First responders have downloaded more than 10,000 copies of a guide to commercially available, hand-portable biodetection technologies created to help them determine what they might be up against in the field. Since many first responders do not always have immediate access to a computer, a mobile version of the guide is now available for cell phones and tablets.
The U.S. Dept. of Energy (DOE)’s Pacific Northwest National Laboratory (PNNL) created the updated Biodetection Technologies for First Responders: 2014 product guide for the Dept. of Homeland Security’s Science and Technology Directorate to help response organizations make informed decisions when procuring the right technology for their particular needs and circumstances.
“The new app will provide easier access to the updated report which is a valuable product-buying guide for first responders and purchasing specialists,” said Cindy Bruckner-Lea, PNNL principal investigator. “With dozens of companies, technologies and sampling products listed, the guide provides a convenient and useful resource to fire fighters, law enforcement and hazardous materials response teams.”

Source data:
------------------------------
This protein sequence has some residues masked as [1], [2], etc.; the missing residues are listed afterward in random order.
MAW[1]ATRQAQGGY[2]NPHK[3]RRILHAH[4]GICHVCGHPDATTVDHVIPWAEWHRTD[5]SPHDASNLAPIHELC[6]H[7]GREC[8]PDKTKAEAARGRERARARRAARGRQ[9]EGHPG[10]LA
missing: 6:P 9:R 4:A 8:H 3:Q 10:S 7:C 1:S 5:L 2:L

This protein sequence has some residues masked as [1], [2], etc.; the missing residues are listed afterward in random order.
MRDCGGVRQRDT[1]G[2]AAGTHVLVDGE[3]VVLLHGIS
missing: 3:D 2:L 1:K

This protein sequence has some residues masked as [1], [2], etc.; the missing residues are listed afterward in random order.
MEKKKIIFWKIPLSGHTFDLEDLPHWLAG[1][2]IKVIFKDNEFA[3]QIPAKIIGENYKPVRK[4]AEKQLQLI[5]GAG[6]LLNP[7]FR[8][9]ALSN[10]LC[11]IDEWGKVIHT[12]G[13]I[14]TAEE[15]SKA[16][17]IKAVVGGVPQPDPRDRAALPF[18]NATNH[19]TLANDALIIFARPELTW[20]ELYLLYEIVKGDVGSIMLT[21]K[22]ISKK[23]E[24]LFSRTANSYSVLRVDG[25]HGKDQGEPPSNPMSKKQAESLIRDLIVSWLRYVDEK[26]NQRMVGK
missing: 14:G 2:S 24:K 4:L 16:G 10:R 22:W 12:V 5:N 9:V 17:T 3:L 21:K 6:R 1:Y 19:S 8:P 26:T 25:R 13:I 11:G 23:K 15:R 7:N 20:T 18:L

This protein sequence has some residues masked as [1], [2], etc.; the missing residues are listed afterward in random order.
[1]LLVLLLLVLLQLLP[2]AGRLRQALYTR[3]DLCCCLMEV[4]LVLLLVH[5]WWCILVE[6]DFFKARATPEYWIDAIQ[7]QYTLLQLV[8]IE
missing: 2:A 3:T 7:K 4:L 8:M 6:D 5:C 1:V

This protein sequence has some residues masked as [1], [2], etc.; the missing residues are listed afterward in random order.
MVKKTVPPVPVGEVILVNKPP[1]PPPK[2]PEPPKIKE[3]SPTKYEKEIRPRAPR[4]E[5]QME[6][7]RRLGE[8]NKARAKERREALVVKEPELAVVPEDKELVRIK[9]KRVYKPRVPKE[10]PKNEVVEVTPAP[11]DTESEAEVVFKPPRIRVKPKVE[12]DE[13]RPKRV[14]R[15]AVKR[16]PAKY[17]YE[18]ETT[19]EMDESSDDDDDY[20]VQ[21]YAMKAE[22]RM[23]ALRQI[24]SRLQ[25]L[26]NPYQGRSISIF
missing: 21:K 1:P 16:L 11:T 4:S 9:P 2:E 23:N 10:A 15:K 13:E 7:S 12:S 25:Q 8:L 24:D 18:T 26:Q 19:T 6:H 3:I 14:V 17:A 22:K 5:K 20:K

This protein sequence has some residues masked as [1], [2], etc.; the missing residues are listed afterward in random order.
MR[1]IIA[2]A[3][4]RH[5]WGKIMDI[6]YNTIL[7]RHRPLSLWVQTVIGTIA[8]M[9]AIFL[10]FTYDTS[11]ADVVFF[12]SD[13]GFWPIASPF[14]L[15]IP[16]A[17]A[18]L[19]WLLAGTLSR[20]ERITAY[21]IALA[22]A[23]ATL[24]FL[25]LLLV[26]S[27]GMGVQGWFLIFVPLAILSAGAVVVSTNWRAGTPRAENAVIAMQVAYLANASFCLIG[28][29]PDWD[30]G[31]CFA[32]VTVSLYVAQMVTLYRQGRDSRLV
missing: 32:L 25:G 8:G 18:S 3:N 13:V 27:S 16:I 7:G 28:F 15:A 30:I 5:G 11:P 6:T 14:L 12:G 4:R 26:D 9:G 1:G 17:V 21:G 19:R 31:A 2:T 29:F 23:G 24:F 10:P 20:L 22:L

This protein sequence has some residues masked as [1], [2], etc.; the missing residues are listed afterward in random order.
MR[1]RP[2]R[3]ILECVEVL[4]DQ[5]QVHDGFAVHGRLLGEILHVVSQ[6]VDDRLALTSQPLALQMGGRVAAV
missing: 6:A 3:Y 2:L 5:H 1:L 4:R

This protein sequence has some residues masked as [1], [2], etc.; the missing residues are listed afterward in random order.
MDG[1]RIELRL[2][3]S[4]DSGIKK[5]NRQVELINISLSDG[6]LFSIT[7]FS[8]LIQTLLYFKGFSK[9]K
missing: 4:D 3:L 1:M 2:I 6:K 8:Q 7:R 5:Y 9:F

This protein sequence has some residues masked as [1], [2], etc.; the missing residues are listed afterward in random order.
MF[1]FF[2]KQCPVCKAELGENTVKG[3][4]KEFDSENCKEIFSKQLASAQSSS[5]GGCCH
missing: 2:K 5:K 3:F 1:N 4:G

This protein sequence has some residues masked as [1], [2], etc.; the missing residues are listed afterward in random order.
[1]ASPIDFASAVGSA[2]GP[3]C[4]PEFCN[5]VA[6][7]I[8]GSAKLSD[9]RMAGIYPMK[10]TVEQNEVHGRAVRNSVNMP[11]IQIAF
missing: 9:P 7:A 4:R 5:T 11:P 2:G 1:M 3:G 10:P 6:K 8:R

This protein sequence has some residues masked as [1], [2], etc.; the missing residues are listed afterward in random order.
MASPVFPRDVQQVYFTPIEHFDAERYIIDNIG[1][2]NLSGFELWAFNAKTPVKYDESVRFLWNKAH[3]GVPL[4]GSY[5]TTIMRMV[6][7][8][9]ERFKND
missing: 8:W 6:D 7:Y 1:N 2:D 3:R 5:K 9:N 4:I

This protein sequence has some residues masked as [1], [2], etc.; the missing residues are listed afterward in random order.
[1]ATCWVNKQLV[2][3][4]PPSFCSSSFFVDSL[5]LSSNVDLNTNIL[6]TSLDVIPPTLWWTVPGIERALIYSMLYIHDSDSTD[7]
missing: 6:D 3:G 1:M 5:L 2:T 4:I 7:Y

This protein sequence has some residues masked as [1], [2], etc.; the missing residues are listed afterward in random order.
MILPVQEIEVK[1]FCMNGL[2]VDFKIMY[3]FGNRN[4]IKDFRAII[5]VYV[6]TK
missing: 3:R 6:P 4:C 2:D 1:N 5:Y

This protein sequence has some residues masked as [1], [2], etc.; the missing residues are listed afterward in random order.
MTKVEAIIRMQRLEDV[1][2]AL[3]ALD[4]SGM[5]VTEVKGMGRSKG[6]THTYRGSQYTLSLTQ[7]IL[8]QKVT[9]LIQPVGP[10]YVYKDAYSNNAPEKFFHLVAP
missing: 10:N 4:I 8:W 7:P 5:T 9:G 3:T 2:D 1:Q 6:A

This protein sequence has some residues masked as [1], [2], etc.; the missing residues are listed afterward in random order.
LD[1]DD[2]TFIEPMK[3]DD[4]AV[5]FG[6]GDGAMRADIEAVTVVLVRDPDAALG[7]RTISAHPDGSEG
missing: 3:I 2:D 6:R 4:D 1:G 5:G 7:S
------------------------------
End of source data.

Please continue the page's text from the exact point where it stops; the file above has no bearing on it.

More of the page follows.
First responders know that white powder scenarios—or suspected biological threats—require quick and decisive action. Having the right field equipment available to identify suspicious substances can be complicated, challenging and expensive. The report summarizes and compares an extensive list of commercially available, hand-portable technologies.
The mobile app Biodetection Guide for First Responders can be downloaded free of charge from the iTunes store, but is only available for Apple mobile devices.
The release of the mobile app is one part of a larger effort at PNNL to assess hand-portable, commercial, off-the-shelf biodetection technology. PNNL is evaluating a wide range of technologies from general protein tests for biological material to agent-specific tests such as immunoassay and polymerase chain reaction assays.
PNNL’s “ground-up approach” involves first responders and stakeholders early in the process and culminates in the transition of information and knowledge in an effort to improve in-field detection of biological agents and toxins in suspicious powders.